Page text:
Boy, and they say the MSM can be guilty of hubris…
Some congressman out in Colorado who is apparently overimpressed with himself because he travels the Information Superhighway (golly, how futuristic!), is quoted as saying:
all part of it, for better or worse, and I argue it's mostly for the
better…The media is dead and long live the new media."
Here's what's really ironic about this: After this was brought to my attention, I tried following various links to find any sort of authoritative, original source as to what he actually said, and within what context, and found myself bouncing around among a number of poorly designed, unattractive Web pages that didn't tell me much.
Romenesko pointed me to The Denver Post, which pointed me to an alleged "digital recording of the event" at something called coloradopulse.org, which may be the ugliest (and least helpful) Web page I've seen this year. So I struck out on my own, via Google, and found this Denver magazine site (I think), which pointed me to this item from something called "Denver Young Democrats Examiner," which read like someone's very run-of-the-mill blog post written "from the Netroots Nation speaker series at the DoubleTree Hotel in Westminster," which actually told me less than The Denver Post did.
The congressman's own Web site didn't enlighten me. Finally, I went back to Romenesko, which provided a link to where I could listen to the guy's comments, but when it told me it would take 9 minutes to download (it's still downloading as I speak), I lost interest. (By the way, I did run across an entire site devoted to the question,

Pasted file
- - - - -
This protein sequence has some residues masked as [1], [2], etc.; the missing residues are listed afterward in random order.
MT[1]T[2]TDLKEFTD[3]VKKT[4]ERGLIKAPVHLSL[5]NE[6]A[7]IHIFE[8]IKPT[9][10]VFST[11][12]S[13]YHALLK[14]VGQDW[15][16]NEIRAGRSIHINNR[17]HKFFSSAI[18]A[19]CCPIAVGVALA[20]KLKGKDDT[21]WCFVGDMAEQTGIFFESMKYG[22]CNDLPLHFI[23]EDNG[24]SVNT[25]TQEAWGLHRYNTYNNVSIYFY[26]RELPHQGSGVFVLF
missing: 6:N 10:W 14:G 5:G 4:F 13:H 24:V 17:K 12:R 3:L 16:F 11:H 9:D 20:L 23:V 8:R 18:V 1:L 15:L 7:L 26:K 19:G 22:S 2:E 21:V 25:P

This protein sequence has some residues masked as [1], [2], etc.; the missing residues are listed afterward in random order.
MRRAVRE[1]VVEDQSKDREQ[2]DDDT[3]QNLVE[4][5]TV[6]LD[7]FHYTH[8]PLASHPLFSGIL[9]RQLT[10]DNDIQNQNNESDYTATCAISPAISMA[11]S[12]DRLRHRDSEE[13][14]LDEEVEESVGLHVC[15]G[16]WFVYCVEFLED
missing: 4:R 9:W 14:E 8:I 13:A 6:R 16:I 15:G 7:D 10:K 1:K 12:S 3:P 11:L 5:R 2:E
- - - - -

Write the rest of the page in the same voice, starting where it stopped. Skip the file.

"Who killed the Rocky?" It's apparently done by one of the laid-off
journalists, and displays far more Web savvy and accessibility than
those other sites I was led to.)
Welcome to the brave new post-newspaper world, in which we all stagger around groping in the dark for information — and then, when we find it, wondering whom to hold accountable for whether it's right or not. (The answer: Nobody, sucker.)
By the way, as a sort of postscript — the Post says that on Monday, Rep. Polis was a little more "subdued" on the subject:
it's also the silencing of a voice," he said. "The rise of new media
and citizen journalism has hastened the demise of many newspapers, and
we, unfortunately, all share in the blame.